NOTES ON THE NEWS: The 2013 Defence White Paper, released at the weekend, continues the Gillard government technique of publishing documents that are aspirational rather than realistic. Part of the realism will come out this week, when the small print of the Budget papers reveal a proposed fall in defence spending to the lowest as a percentage of GDP since before World War II.
So the white paper is really a Claytons. (For the benefit of our overseas readers a ‘Claytons’ is a drink you have when you are not having a drink; it was the brand name of a non-alcoholic, non-carbonated beverage coloured and packaged to resemble bottled whisky.)
For all that, the white paper is well worth reading in full, rather than relying on the distorted, at times exaggerated, and occasionally balanced reports that have appeared in the press. To be fair, some of these reports have raised relevant questions. Here are some of them:
- Why does the 2013 white paper view China as no longer a threat, when its 2009 predecessor regarded that country as the principal threat? Was Kevin Rudd wrong?
- Has the white paper correctly identified the future hardware that Australia needs, or is the Navy side of this too skewed to shoring up jobs in South Australia?
- Do the Australian defence industries have the skills, the technology and the knowledge base to deliver in the 21st Century?
- Apart from its assessment of China as low-risk, does the white paper pay sufficient attention to the myriad of potential conflicts in the Indian and Pacific oceans closer to Australia?
- Accepting that Australia’s future defence will be focused on the region we live in, and that the United States (and Australia) have lost the war in Afghanistan, what happens if the present or future US government decided to re-engage, for example in Syria or Iran?
These issues need to be debated, and they will be the focus of future discussions at the Glover Cottages in the remaining months of this year. Time is on our side. The white paper was rushed out ahead of the Budget for political reasons. Should the Coalition be elected in September, it will be rewritten. It is important is to get defence strategy right.
With that in mind, I’d just make the following observations:
The current budgeting issue is irrelevant. Calling the white paper “fantasy fiction”, Greg Sheridan in The Australian says we are going to get “12 new submarines, 12 new Super Hornets configured as electronic warfare Growlers, 100 F-35 Joint Strike Fighters, and keep the Army at its present size, all with no money”.
Well, not really Greg. For a start, there are doubts about the efficacy of the F35. Committing to these now would be about as sane as relying on an electric car to travel between Sydney and Canberra. The planes have yet to undertake full combat testing, and Lockheed Martin, the makers, are wildly over budget. And although the company made optimistic noises this week, the F 35 won’t be available until after 2020, by which time there may be alternatives.
The Australian economy is also in deficit, but there is plenty of room for cuts in the more bloated parts of the Canberra bureaucracy when money needs to be found for essential defence spending. Question: is it more important to have a defence industry in Adelaide, or a subsidised US car company?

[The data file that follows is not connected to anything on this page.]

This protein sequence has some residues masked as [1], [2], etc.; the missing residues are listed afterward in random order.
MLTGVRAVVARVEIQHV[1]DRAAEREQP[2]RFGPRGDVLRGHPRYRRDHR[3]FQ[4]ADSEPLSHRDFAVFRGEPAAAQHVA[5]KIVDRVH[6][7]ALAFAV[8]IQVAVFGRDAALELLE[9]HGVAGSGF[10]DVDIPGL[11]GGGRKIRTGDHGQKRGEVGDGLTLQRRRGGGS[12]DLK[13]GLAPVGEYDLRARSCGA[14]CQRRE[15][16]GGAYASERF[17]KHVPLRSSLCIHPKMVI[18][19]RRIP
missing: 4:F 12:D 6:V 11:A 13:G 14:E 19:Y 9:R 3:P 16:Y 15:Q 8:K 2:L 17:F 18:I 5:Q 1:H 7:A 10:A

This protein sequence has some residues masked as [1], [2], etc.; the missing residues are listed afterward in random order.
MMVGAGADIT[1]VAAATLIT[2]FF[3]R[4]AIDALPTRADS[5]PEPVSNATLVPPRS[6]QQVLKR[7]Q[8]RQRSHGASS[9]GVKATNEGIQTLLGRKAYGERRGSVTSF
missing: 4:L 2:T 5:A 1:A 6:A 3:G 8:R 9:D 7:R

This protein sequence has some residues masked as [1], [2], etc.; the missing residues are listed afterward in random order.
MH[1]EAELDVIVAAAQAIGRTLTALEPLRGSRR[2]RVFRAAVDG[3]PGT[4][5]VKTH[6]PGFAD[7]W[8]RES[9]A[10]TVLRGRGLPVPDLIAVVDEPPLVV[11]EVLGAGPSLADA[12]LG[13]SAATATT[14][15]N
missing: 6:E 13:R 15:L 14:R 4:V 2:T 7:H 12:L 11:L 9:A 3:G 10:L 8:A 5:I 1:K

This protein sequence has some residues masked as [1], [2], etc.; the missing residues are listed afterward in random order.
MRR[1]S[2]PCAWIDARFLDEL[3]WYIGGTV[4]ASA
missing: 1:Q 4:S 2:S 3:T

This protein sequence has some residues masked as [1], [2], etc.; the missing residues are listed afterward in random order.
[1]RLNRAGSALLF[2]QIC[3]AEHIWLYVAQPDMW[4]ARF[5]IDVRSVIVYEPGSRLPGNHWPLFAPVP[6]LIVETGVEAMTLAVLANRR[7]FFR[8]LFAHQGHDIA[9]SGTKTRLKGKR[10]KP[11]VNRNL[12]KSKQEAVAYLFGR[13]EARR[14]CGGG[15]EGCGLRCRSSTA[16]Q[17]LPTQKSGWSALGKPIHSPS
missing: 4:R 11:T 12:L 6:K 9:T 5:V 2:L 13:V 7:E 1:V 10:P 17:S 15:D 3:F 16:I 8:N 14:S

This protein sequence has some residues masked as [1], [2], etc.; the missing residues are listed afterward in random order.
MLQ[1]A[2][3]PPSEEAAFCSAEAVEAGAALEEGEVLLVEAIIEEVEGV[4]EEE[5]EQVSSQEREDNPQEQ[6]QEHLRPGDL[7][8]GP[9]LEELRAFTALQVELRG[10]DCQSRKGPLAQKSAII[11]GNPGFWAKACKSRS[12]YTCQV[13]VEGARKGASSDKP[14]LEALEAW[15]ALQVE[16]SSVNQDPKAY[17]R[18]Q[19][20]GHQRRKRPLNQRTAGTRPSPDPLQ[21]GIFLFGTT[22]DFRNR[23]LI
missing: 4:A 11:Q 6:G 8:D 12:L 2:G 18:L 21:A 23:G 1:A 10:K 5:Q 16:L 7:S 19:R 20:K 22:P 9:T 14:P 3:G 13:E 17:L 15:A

As Tony Walker points out in the Australian Financial Review, a robust economy and a healthy budget are the best ways to pay for defence, and we need to get back to both.
I’ve already touched on hardware, but here there are hard choices to be made. Two issues stand out. First we probably need more drones, rather than manned aircraft, and we need to establish drone bases in strategic locations, such as the Cocos Islands. The second question evolves round the nuclear powered submarines. Britain has had them for years; why not Australia? Defence minister Stephen Smith made a plausible case for reviving the blighted Collins class submarines on Sky News Australian Agenda, but many will remain unconvinced.
Hardest to decipher is the China issue. Within hours of publishing a document saying China was not a threat, Julia Gillard was calling on China to be transparent – a euphemism for ‘come clean’ – about its military build up.
Meanwhile China has made no secret of the fact it believes Australia should become a neutral power – this coming from a ranking general in the Peoples’ Liberation Army this week. In other words, China wants Australia to give up the US alliance – a posture that has been so clear for some time that it probably represents more than a posture – and may come to haunt us.
But that policy switch will not happen. It is clear from the white paper Australia is more dependent on the United States than ever for its own security. The Americans, faced with their own defence cuts, are not a charity. They will exact a price – and that price will include more marines coming through the Northern Territory, greater access to Australian ports, and the lease of all or pat of the Cocos Islands as a base for drones.
Stephen Smith keeps quiet about this, but it may yet emerge as an interesting election issue, though we have yet to hear much more than negativity from the Coalition. It will rewrite the white paper, but let’s have the detail, please?
Colin Chapman is president of the AIIA in NSW, and a writer and broadcaster